You have probably guessed that I didn’t become a psychiatrist because I was fascinated by how the brain actually works. I was one of those medical students who wanted to spend time trying to understand what people I met were experiencing, and to find the right words or images to describe them. People with mental health problems are just like you and me (and I have them too), but with different ways of making sense of life, which can be sometimes be (for them and those around them) distressing, engrossing, terrifying, or engaging- to name but a few of the infinite possibilities. As a doctor I tried in turn to draw a person into a conversation, and then provide help and care.

What I am not, could not, and would never choose to have been was some kind of clinical neuroscientist. As you might expect from my problem in lectures, I’ve never found the intricacies of neuroimaging, neuropharmacology or neurophysiology, to name but a few of the specialties with that prefix, very exciting. Perhaps it’s because those subjects were so poorly taught to me. I get lost very quickly when I listen to someone who is talking with enormous enthusiasm, for example, about the genetics of mental illness, because sooner or later they go into minutiae that seem so far away from the ‘person’ that my brain moves to its economy setting then switches off completely.

However, young doctors who are beginning their training now in psychiatry are going to get a much better education than I got in neuroscience, and hopefully will be able to appreciate- and understand it-better than I did. This is indeed considered to be a golden time for neuroscience with many important breakthroughs. One of the recent winners of the Brain prize was a British psychiatrist. Perhaps its time has finally come and we will begin to see real benefits for patients in terms of more effective treatments.

Perhaps this will all happen, but possibly not as fast as some might believe.

When I started training in 1980, world psychiatry was moving out of what Leon Eisenberg called its ‘Brainless’ phase, dominated particularly in the USA by psychoanalytic theory, into the ‘Mindless’ era, where biological explanations took over to the point that the ‘medical’ for many became synonymous with the biomedical approach- although many of us remain firmly ‘bio-psychosocial’. Sometimes it feels as though the mental health world itself is split into those (especially psychiatrists) who are determined to show their psychosocial credentials and others who feel the need to defend against the onslaught of biomedicine. One of their favourite battlegrounds is on twitter, where blows are regularly exchanged.

I have certainly met some psychiatric colleagues who are remarkably single track in their biological view of mental illness. One or two of them were eminent neuroscientists whom I would dearly not wish to consult as a patient as it was clear they were yearning to get back to the lab where they could have a closer relationship with a sliced up brain than a living one. But I have come across many others over the years that were keenly determined to try and find new ways of helping people and demonstrated considerable empathy for their patients – even if they were highly skeptical about the role of psychotherapeutic interventions in achieving recovery.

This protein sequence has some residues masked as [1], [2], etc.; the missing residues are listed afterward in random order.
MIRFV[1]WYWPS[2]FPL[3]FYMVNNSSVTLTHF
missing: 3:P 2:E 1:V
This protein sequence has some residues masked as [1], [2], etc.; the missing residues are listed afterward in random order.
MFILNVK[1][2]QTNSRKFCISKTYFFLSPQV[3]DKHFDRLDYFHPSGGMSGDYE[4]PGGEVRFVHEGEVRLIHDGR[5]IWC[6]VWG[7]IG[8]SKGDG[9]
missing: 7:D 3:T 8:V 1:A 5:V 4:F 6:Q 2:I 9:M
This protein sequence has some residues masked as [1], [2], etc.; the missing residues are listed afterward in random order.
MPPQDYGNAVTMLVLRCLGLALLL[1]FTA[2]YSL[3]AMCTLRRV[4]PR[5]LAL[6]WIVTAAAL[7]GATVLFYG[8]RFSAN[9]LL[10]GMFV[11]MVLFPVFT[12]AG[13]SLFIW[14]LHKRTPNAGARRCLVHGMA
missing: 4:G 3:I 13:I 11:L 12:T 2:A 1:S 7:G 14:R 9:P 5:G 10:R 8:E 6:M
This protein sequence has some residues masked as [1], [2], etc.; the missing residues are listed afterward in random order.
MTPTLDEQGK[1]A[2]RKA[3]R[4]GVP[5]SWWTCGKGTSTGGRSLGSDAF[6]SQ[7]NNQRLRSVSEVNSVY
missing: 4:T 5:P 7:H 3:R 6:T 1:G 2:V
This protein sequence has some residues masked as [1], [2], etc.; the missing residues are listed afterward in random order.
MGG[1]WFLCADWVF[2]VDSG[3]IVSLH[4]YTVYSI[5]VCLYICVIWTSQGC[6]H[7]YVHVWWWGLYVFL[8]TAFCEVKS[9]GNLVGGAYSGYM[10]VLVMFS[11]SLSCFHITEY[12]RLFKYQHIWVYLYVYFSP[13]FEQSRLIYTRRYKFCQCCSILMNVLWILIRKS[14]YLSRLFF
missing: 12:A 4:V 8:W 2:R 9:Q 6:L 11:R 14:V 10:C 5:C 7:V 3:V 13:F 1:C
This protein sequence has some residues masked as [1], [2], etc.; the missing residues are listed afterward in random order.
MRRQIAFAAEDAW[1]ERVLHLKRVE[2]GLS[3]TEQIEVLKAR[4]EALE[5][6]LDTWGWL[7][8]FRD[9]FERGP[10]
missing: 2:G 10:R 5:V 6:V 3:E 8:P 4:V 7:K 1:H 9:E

However one of the major problems I have with neuroscience is that despite the amount of money that has been poured into researching the brain there is still so little to show that is relevant to patients. I started training more than 35 years ago, and we have been repeatedly told that the day when this investment will result in real clinical improvement is somewhere just over the horizon.

Psychiatrists cannot simply become ‘clinical neuroscientists’ or even- as some have suggested, neurologists for several reasons. Clinical neuroscience is not yet ready for clinical use. There is still a great deal to do before that point will be reached and the brain is an infinitely complex organ. Furthermore we mustn’t forget that the person who inhabits that brain is very complex too, and lives in an increasingly complex world. I have spent my life trying to help others achieve change, facilitate health care systems to change, and grow and change in my self. None of these were straightforward and I often failed.

Recently a group of eminent American psychiatrists concluded in the British Journal of Psychiatry:

‘our mental health research funding neglects immediate public health needs to focus on future discoveries, reflecting the drive for technological solutions for disorders that are unequally distributed and partly socially determined. Time frames for such payoffs have previously been consistently under- estimated’

Neuroscience may ultimately provide us with some of the answers, but I often feel when I’m in one of those lectures that I would really like to hear more how we can link up a little more across the multidisciplinary divide – and try to understand the interactions between the person, their environment and their brain. Because any real solution is always going to involve some thought about the first two of these. Instead there is so much research (and treatment) still going on in (sometimes idealogical ) silos.

Perhaps the new emphasis on neuroscience will attract more students into psychiatry, as it provides some tangible ‘medical’ credentials of a very high order (close as it is to neurology). But there is always the risk that too much of this will deter those, like me, who were fascinated by what people said, and wanted to be a doctor who listened, thought carefully about the options, discussed them, and then tried to help using every avenue available.